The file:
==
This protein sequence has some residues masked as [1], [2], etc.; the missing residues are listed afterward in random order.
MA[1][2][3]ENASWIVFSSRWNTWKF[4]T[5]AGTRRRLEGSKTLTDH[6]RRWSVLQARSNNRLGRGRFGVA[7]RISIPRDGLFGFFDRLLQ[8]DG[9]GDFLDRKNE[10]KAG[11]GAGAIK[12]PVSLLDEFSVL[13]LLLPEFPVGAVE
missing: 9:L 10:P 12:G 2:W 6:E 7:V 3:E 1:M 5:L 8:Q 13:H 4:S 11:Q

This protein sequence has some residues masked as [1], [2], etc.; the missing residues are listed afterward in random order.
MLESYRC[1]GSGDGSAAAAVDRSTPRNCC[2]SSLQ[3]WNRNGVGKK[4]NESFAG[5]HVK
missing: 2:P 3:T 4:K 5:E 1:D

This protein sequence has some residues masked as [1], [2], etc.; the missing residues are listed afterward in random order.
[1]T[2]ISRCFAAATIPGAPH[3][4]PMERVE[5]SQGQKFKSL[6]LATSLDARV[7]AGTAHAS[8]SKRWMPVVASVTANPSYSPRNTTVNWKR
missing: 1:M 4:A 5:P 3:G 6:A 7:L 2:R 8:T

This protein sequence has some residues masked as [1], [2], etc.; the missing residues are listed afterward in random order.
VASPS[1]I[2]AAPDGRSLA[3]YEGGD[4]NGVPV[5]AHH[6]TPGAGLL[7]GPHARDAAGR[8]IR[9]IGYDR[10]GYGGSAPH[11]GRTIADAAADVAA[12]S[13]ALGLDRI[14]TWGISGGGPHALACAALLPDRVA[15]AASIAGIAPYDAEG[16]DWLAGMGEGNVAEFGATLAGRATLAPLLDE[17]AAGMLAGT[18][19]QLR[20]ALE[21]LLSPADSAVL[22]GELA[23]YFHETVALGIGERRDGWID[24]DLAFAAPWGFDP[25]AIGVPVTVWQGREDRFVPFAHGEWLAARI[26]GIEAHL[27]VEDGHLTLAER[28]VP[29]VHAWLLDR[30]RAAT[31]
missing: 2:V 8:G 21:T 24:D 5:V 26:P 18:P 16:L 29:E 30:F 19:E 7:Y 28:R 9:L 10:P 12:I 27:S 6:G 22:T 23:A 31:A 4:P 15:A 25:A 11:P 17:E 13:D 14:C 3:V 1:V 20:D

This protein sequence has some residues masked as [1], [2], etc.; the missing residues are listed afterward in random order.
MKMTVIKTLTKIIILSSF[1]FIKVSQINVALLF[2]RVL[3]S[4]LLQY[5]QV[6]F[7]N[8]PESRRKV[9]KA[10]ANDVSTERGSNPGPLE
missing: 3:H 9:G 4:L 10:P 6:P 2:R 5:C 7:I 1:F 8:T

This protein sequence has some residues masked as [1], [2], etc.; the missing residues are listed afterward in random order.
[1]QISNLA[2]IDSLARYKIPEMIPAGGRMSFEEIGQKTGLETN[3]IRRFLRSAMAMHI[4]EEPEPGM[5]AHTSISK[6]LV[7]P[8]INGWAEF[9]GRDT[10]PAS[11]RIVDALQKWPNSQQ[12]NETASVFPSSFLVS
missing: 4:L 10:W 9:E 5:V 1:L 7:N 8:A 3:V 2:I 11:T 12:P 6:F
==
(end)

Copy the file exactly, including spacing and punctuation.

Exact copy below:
This protein sequence has some residues masked as [1], [2], etc.; the missing residues are listed afterward in random order.
MA[1][2][3]ENASWIVFSSRWNTWKF[4]T[5]AGTRRRLEGSKTLTDH[6]RRWSVLQARSNNRLGRGRFGVA[7]RISIPRDGLFGFFDRLLQ[8]DG[9]GDFLDRKNE[10]KAG[11]GAGAIK[12]PVSLLDEFSVL[13]LLLPEFPVGAVE
missing: 9:L 10:P 12:G 2:W 6:E 7:V 3:E 1:M 5:L 8:Q 13:H 4:S 11:Q

This protein sequence has some residues masked as [1], [2], etc.; the missing residues are listed afterward in random order.
MLESYRC[1]GSGDGSAAAAVDRSTPRNCC[2]SSLQ[3]WNRNGVGKK[4]NESFAG[5]HVK
missing: 2:P 3:T 4:K 5:E 1:D

This protein sequence has some residues masked as [1], [2], etc.; the missing residues are listed afterward in random order.
[1]T[2]ISRCFAAATIPGAPH[3][4]PMERVE[5]SQGQKFKSL[6]LATSLDARV[7]AGTAHAS[8]SKRWMPVVASVTANPSYSPRNTTVNWKR
missing: 1:M 4:A 5:P 3:G 6:A 7:L 2:R 8:T

This protein sequence has some residues masked as [1], [2], etc.; the missing residues are listed afterward in random order.
VASPS[1]I[2]AAPDGRSLA[3]YEGGD[4]NGVPV[5]AHH[6]TPGAGLL[7]GPHARDAAGR[8]IR[9]IGYDR[10]GYGGSAPH[11]GRTIADAAADVAA[12]S[13]ALGLDRI[14]TWGISGGGPHALACAALLPDRVA[15]AASIAGIAPYDAEG[16]DWLAGMGEGNVAEFGATLAGRATLAPLLDE[17]AAGMLAGT[18][19]QLR[20]ALE[21]LLSPADSAVL[22]GELA[23]YFHETVALGIGERRDGWID[24]DLAFAAPWGFDP[25]AIGVPVTVWQGREDRFVPFAHGEWLAARI[26]GIEAHL[27]VEDGHLTLAER[28]VP[29]VHAWLLDR[30]RAAT[31]
missing: 2:V 8:G 21:T 24:D 5:V 26:P 18:P 16:L 29:E 30:F 19:E 7:Y 28:R 9:L 10:P 12:I 27:S 6:G 22:T 23:A 31:A 4:P 15:A 25:A 11:P 17:E 13:D 14:C 3:V 1:V 20:D

This protein sequence has some residues masked as [1], [2], etc.; the missing residues are listed afterward in random order.
MKMTVIKTLTKIIILSSF[1]FIKVSQINVALLF[2]RVL[3]S[4]LLQY[5]QV[6]F[7]N[8]PESRRKV[9]KA[10]ANDVSTERGSNPGPLE
missing: 3:H 9:G 4:L 10:P 6:P 2:R 5:C 7:I 1:F 8:T

This protein sequence has some residues masked as [1], [2], etc.; the missing residues are listed afterward in random order.
[1]QISNLA[2]IDSLARYKIPEMIPAGGRMSFEEIGQKTGLETN[3]IRRFLRSAMAMHI[4]EEPEPGM[5]AHTSISK[6]LV[7]P[8]INGWAEF[9]GRDT[10]PAS[11]RIVDALQKWPNSQQ[12]NETASVFPSSFLVS
missing: 4:L 10:W 9:E 5:V 1:L 7:N 8:A 3:V 2:I 11:T 12:P 6:F